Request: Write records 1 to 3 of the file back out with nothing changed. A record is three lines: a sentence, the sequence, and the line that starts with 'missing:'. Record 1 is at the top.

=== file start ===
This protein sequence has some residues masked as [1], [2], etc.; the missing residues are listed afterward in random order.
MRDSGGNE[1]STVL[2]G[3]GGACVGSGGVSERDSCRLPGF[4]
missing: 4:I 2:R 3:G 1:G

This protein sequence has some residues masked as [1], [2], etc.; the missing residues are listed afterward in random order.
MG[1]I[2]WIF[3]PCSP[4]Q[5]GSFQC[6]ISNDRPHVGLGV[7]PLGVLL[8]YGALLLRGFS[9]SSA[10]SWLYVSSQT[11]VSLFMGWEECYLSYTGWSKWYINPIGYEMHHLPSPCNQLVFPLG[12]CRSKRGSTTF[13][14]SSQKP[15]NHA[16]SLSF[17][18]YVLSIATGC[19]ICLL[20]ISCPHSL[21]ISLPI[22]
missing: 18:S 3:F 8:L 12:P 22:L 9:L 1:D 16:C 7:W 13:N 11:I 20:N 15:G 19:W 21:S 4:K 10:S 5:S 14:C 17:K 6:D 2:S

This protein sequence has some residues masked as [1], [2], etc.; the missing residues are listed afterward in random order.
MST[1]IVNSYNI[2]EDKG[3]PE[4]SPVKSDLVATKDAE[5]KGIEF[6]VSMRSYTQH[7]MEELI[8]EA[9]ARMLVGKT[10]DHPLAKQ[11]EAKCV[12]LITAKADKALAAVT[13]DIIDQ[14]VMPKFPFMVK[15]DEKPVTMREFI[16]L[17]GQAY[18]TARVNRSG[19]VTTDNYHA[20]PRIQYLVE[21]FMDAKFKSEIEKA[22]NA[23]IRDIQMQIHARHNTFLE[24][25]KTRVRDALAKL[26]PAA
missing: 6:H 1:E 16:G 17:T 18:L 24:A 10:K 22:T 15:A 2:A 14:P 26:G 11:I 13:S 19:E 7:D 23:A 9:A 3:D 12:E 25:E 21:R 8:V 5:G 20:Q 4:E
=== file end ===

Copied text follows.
This protein sequence has some residues masked as [1], [2], etc.; the missing residues are listed afterward in random order.
MRDSGGNE[1]STVL[2]G[3]GGACVGSGGVSERDSCRLPGF[4]
missing: 4:I 2:R 3:G 1:G

This protein sequence has some residues masked as [1], [2], etc.; the missing residues are listed afterward in random order.
MG[1]I[2]WIF[3]PCSP[4]Q[5]GSFQC[6]ISNDRPHVGLGV[7]PLGVLL[8]YGALLLRGFS[9]SSA[10]SWLYVSSQT[11]VSLFMGWEECYLSYTGWSKWYINPIGYEMHHLPSPCNQLVFPLG[12]CRSKRGSTTF[13][14]SSQKP[15]NHA[16]SLSF[17][18]YVLSIATGC[19]ICLL[20]ISCPHSL[21]ISLPI[22]
missing: 18:S 3:F 8:L 12:P 22:L 9:L 1:D 16:C 7:W 13:N 11:I 20:N 15:G 19:W 21:S 4:K 10:S 5:S 14:C 17:K 6:D 2:S

This protein sequence has some residues masked as [1], [2], etc.; the missing residues are listed afterward in random order.
MST[1]IVNSYNI[2]EDKG[3]PE[4]SPVKSDLVATKDAE[5]KGIEF[6]VSMRSYTQH[7]MEELI[8]EA[9]ARMLVGKT[10]DHPLAKQ[11]EAKCV[12]LITAKADKALAAVT[13]DIIDQ[14]VMPKFPFMVK[15]DEKPVTMREFI[16]L[17]GQAY[18]TARVNRSG[19]VTTDNYHA[20]PRIQYLVE[21]FMDAKFKSEIEKA[22]NA[23]IRDIQMQIHARHNTFLE[24][25]KTRVRDALAKL[26]PAA
missing: 6:H 1:E 16:G 17:T 18:L 24:A 10:K 22:T 15:A 2:A 14:P 26:G 11:I 13:S 19:E 7:D 23:A 9:A 3:D 12:E 25:E 21:R 8:V 5:G 20:Q 4:E